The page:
3D printing with Easy Cheese !

http://www.cnet.com/news/3d-printing-with-easy-cheese-isnt-so-easy/

Turns out 3D printing with Easy Cheese isn’t so easy

Delve into the complicated and messy world of spray-cheese 3D printing as a maker attempts to produce gooey cheese forts and cracker toppings. No, it’s not an April Fools’ joke.

Innovations in 3D printing are coming fast and furious these days. There seems to be particular interest in food-related printers capable of making anything from pizza to pancakes. But the world has really been crying out for a spray-cheese printer, and now we have one in the form of the Easy Cheese 3D Printer.

The printer uses a special mechanism to trigger the cheese can while the print head moves around to position the cheese in the correct location. At least that’s the idea. It doesn’t always go as planned. Sometimes the trigger puller slips off, resulting in no cheese being dispensed. Sometimes the cheese bubbles up around the print head, creating a gooey mess.

There are a couple of minor moments of triumph. The printer does a decent job of squeezing a mound of cheese out onto a cracker, though it fails to cleanly disconnect the cheese stream. It also creates a passable spray-cheese fort in the form of a square with layers of cheese. Let’s face it, this innovation isn’t likely to attract NASA’s attention.

The experiment comes from the creative mind of Andrew Maxwell-Parish, manager of the Hybrid Lab at the California College of the Arts. Previously, he designed an interactive tip jar called the Wu-Tang Can and a High Five Camera for capturing high fives with strangers. Suddenly, the Easy Cheese 3D printer concept doesn’t seem so out there anymore.

cnet.com

by | April 1, 2015 11:18 AM PDT

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3Ducation for students?

A Series of 3D Printing Videos To Educate Students Has Hit the Classroom!

http://goo.gl/Znj9ad

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Saying that 3D printing is oftentimes a difficult concept to explain is a bit of an understatement, especially to anyone who works in or related to the field. It took months for my mother to stop asking where the paper went in the printer, and I’m still not fully convinced that she finally understands instead of having just grown tired of my attempting to explain it to her.

However 3D printing isn’t going anywhere anytime soon. It will continue to be an increasingly important part of our lives. Not only as more manufacturing industries integrate additive manufacturing processes into their businesses, 3D printing will be playing ever increasing roles in the healthcare industry, dental applications, and food service, and rapid prototyping will continue to usher in an era of better designed consumer products. It is more important than ever to begin introducing the concepts behind 3D printing to schools now so our current generation grows into the one that will usher in a new age of democratized manufacturing.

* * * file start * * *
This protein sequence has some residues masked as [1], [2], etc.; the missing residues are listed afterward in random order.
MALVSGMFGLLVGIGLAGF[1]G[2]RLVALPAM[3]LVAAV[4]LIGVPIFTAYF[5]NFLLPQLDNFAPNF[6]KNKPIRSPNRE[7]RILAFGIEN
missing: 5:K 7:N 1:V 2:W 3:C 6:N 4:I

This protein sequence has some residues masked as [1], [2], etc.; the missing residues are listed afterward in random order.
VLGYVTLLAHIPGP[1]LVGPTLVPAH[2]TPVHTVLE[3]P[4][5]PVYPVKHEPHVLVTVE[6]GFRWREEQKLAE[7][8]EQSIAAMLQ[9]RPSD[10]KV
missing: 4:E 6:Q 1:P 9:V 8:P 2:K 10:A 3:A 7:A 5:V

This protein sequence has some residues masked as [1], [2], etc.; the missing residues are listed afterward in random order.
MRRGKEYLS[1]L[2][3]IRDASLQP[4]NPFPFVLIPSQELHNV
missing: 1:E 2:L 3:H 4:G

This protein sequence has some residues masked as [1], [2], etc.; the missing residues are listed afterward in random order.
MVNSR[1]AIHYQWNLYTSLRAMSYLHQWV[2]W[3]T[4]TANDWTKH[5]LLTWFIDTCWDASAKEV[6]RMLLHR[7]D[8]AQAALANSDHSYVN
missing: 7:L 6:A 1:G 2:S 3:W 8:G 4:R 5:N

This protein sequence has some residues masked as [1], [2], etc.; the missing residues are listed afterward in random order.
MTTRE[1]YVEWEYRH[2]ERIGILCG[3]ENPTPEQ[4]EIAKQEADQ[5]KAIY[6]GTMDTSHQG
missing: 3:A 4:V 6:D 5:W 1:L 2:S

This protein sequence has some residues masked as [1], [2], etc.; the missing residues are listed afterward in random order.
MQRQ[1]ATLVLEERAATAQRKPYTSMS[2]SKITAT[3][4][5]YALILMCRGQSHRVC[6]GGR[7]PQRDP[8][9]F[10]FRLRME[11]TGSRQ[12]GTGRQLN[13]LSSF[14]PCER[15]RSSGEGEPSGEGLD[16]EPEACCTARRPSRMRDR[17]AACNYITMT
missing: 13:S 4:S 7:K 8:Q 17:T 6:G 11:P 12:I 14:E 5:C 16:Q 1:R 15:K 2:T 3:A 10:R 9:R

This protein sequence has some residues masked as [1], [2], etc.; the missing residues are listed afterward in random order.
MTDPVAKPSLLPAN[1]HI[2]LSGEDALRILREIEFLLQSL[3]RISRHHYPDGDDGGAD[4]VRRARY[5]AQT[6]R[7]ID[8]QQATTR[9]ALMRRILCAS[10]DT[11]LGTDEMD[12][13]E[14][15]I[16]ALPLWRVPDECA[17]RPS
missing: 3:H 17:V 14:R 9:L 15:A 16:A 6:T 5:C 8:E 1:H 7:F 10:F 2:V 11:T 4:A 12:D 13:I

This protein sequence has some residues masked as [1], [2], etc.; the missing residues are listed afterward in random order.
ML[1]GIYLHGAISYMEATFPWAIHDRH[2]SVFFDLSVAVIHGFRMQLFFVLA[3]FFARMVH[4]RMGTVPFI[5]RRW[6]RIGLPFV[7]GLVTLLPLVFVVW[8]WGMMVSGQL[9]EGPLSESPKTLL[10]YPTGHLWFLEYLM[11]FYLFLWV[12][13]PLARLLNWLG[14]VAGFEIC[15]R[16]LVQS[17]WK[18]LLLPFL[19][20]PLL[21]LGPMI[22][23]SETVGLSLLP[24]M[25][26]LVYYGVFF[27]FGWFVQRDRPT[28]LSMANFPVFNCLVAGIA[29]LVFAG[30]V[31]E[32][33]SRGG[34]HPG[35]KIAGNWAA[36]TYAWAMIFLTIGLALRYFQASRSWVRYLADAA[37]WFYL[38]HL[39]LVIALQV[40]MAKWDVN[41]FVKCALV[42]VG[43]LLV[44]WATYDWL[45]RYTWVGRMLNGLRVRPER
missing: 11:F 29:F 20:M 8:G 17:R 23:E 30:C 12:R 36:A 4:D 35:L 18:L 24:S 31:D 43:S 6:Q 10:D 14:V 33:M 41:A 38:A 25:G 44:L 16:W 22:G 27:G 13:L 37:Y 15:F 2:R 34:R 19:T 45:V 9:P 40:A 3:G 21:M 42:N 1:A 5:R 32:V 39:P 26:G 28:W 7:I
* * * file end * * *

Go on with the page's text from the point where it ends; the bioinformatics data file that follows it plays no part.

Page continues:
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The 3D printing information aggregator 3D Printing for Everyone — 3DP4E — has joined the growing list of companies producing educational materials aimed directly at those who are unfamiliar with 3D printing concepts and technology. Their new series of Whiteboard Animations was specifically developed after 3DP4E founder Ron Rose had recent media studies graduate Noah Waldman produce a four minute video explaining 3D printing technology and processes.

“When I was hired by 3DP4E, I really didn’t know much about 3D Printing,” explained Waldman, who was hired based on multiple white-board animation videos that he has produced and uploaded to YouTube. “But I thought it was such a neat field of technology that I began to read up about it in order to try and get a better understanding of it. Also because it was kind of my job.”

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The first video titled3Ducation 101: What is 3D Printing walks viewers through the basics of both fused deposition manufacturing — FDM — and stereolithography — SLA — 3D printing methods. Rose was so impressed with the video that Waldman produced that he hired him to create an entire series of videos idea for the classroom or just to explain what you to do your parents, friends, or partners who may not get it.

“I think what Noah is creating is just brilliant!” said Rose, the founder and CEO of 3DP4E. “Our goal is to become a resource for people looking to get into 3D Printing, and I feel that these videos are the best way to learn the basics. They are smart, informative and just so entertaining to watch.”

There are currently five videos in the 3Ducation series, including History of 3D Printing, 3D Printing by Any Other Name, What is Digital Manufacturing, and their latest, 3D Printing Materials. Presenting the information using a straightforward and easy-to-follow method like white-board animation is an ideal way to communicate the complexity of 3D printing to neophytes and students alike. All of the 3Ducation videos are available for free and if you would like to share them in your classroom with your students they are available on the 3DP4E YouTube page and their Vimeo page.